Lassen provided more extended music for Goethe’s Faust. From this Liszt chose to transcribe the Easter Hymn that draws Faust away from suicide in Part I. The second element in Liszt’s transcription is the court festival, with a March and Polonaise from Part II of Goethe’s work.

The great Spanish poet, Pedro Calderón de la Barca, like Shakespeare, had a particular appeal to German romantics, presenting something of the philosophical dilemma of La vida es sueño (‘Life is a Dream’). Calderón’s play El mayor encanto, amor (‘Love, the Magician Above All’) was first performed in 1635. Based on the legend of Circe, presented with a somewhat feminine Ulysses as her captive, the play has been taken as a possible satire on the Spanish court of King Philip IV. Lassen’s music for the play, staged in Weimar, included a Symphonic Intermezzo, transcribed by Liszt and published in 1883. This extended movement opens emphatically, proceeding to an Andante amoroso and bringing reminiscences of Parsifal, before a conclusion that recalls the opening material.

Liszt’s Operatic Aria, S701h/1 is probably an early work. In current operatic style, the aria is followed by an unfinished sketch of a decorative variation. It is followed here by a fragmentary snatch of the Valse infernale from Meyerbeer’s spectacular opera Robert le diable, first staged in Paris in 1831 and the source for Liszt’s 1841 Réminiscences de Robert le diable, with a fuller version of the Valse infernale and his transcription of a Cavatina from the opera.

Liszt’s Réminiscences de Lucrezia Borgia – Grande fantaisie sur des motifs de l’opéra de Gaetano Donizetti was published in 1849. It represents a revision and expansion of the earlier work written in Hamburg in the early winter of 1840 and included here. Donizetti’s opera was first staged in 1833 and was based on Victor Hugo’s play of the same year, Lucrèce Borgia, a treatment of the popular legend of Lucrezia Borgia. The Chanson à Boire (‘Drinking Song’) is in the second of the two acts. Maffio Orsini, a contralto role, sings his ballata, Il segreto per esser felici (‘The Secret of Happiness’) as he and his friends, including Gennaro, drink, their wine poisoned by Lucrezia, unaware of the presence among the drinkers of her son Gennaro. Liszt’s treatment of the scene is interspersed with elements from the festivities of the Prologue, in which Lucrezia, masked, observes her longlost son, and is revealed to his friends, who accuse her of murdering members of their families.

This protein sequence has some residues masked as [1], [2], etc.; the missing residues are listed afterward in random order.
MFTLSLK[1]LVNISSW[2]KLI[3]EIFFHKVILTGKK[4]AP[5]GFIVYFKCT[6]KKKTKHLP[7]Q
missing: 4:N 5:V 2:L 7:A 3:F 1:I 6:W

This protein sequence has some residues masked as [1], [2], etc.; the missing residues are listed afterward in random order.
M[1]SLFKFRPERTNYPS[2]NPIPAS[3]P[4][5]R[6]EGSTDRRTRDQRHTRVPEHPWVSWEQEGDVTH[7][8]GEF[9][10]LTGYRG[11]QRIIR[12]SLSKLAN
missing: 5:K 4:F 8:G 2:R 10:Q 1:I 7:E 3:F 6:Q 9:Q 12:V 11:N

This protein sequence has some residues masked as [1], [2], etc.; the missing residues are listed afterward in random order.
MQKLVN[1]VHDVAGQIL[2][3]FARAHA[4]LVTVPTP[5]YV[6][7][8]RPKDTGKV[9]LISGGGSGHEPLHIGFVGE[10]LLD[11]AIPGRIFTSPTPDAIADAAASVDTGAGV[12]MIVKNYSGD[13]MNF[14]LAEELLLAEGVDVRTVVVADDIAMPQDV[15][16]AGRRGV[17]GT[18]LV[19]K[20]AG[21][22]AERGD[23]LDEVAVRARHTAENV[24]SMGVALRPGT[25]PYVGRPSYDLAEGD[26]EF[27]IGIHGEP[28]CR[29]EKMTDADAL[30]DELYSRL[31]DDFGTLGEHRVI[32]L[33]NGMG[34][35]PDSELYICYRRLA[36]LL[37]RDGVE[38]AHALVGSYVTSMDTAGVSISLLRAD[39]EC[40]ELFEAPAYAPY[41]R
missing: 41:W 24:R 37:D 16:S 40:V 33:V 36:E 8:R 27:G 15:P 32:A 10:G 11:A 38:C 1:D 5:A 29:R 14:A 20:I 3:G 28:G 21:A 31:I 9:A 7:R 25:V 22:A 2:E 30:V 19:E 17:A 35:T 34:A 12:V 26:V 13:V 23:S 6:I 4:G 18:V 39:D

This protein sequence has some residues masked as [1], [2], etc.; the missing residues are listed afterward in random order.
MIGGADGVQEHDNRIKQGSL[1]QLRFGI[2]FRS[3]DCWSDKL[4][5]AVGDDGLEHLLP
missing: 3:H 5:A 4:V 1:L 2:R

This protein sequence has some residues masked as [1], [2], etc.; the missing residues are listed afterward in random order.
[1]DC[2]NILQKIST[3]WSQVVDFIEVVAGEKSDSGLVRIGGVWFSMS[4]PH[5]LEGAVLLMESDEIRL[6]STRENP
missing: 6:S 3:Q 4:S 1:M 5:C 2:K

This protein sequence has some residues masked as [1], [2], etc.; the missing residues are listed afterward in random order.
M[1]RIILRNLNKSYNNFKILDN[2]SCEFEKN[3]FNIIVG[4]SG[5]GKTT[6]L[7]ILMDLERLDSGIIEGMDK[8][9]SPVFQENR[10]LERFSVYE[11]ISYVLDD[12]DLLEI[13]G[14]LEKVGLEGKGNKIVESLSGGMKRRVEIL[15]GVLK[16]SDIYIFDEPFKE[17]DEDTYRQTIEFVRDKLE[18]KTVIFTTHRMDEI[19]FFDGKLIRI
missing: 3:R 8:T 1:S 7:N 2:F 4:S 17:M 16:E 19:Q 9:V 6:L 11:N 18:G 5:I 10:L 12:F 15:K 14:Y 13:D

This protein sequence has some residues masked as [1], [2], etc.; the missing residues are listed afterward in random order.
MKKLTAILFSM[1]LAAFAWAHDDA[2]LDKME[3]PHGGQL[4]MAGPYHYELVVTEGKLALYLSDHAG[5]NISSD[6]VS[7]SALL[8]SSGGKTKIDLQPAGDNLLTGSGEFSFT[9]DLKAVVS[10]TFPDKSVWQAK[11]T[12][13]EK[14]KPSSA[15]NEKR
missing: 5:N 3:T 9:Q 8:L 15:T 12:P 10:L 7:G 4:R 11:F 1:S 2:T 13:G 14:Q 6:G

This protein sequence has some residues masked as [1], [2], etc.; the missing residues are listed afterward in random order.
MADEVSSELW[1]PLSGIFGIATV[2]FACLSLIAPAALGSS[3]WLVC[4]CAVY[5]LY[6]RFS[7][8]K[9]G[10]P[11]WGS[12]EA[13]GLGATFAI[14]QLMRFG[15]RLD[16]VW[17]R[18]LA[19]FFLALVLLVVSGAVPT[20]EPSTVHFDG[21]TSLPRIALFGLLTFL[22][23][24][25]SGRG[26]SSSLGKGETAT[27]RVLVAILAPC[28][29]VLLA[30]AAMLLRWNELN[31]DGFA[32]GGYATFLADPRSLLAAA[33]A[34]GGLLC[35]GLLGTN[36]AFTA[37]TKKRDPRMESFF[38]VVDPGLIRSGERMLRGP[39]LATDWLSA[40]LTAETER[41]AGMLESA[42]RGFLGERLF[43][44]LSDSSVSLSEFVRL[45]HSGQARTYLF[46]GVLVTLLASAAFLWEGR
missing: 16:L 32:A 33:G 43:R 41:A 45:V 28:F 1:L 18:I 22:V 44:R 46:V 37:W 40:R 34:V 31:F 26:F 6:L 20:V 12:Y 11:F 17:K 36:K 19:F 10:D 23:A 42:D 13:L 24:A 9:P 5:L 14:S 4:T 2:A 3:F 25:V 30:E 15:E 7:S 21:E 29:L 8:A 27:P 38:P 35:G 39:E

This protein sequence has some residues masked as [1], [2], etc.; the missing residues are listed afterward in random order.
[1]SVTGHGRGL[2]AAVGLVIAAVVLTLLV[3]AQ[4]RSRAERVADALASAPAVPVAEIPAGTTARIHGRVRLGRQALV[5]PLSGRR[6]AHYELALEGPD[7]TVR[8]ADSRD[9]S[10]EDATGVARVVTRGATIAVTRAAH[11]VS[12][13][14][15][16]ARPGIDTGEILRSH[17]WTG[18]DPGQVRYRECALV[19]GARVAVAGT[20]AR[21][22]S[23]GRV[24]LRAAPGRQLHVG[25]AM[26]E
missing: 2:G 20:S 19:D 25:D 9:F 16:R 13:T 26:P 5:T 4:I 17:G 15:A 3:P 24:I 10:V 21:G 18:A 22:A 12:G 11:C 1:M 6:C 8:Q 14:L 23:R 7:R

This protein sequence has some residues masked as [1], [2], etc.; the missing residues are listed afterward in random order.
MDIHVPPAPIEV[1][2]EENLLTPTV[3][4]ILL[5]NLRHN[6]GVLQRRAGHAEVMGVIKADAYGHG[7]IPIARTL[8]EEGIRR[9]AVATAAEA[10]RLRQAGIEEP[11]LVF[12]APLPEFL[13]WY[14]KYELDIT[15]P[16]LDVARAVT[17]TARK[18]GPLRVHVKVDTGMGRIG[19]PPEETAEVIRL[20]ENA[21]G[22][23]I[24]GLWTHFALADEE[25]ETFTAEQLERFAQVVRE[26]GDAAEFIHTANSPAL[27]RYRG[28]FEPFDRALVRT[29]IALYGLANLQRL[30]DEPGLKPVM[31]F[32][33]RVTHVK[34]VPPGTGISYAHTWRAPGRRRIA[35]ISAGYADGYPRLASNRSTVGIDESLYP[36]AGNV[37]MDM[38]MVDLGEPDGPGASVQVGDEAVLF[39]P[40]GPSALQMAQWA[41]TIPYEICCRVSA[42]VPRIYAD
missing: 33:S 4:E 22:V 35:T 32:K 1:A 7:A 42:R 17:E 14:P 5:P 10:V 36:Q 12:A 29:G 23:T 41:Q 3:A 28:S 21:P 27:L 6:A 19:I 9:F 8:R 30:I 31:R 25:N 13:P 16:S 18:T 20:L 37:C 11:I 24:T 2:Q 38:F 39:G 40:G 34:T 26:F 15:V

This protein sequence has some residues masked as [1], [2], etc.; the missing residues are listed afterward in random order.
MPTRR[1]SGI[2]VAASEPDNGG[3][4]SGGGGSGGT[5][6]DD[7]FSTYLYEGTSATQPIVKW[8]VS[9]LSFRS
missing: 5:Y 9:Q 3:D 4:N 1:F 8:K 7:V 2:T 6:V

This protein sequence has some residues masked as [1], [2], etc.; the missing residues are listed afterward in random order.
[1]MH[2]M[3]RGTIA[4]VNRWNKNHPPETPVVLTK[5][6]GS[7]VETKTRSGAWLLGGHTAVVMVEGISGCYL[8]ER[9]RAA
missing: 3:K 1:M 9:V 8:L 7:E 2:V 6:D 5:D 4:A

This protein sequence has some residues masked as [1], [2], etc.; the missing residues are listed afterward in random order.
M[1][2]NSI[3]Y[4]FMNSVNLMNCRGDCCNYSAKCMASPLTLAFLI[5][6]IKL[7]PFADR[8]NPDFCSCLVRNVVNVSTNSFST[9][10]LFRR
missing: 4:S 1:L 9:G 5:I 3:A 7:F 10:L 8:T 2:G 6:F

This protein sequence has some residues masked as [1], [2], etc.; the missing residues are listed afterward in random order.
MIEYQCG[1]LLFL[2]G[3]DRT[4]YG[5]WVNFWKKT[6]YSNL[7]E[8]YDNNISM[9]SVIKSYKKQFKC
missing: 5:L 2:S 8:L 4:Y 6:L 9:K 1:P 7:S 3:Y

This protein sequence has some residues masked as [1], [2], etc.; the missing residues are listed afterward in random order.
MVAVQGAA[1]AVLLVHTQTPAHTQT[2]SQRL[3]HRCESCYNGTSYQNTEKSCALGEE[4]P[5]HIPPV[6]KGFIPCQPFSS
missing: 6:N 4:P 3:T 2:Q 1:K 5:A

The Valse de concert sur deux motifs de Lucia et Parisina was published in 1852 as the third of a set of Caprices-valses, and is a revision of an earlier work, the Valse à capriccio sur deux motifs de Lucia et Parisina de Gaetano Donizetti, S401/R155. Donizetti’s opera Lucia di Lammermoor, based on Sir Walter Scott’s novel The Bride of Lammermoor had been first staged in 1835. The waltz theme extracted by Liszt is that of Lucia’s first act aria Verranno a te sull’aure (‘My ardent sighs shall come to you on the gentle breeze’), as Lucia bids farewell to her lover Edgardo. The much less familiar Parisina, based on a poem by Byron, had been first staged in Florence in 1833. It deals with the love of the heroine of the title for Ugo, who is killed by Parisina’s jealous husband, Azzo d’Este, who only then learns that Ugo was his own son. The theme used by Liszt is taken from the second act of the opera.

The contemporary interest in earlier Spanish literature is reflected in the actor-dramatist Alexander Wolff’s Preziosa derived from a work by Cervantes. The heroine of the title is a gypsy girl, loved by a young nobleman and eventually revealed as of more respectable heritage, having been stolen in infancy by gypsies. Weber’s incidental music for the play was written in 1821 and includes Preziosa’s charming love song, Einsam bin ich, nicht alleine (‘Solitary I am, not alone’), transcribed by Liszt in 1848.

Liszt’s concert paraphrase of the Wedding March and Dance of the Fairies from Mendelssohn’s music for Shakespeare’s play A Midsummer Night’s Dream, written in 1849–50, adds a virtuoso element of technical display to the March itself and to familiar fairy figuration drawn from the Overture and other parts of Mendelssohn’s score.

Keith Anderson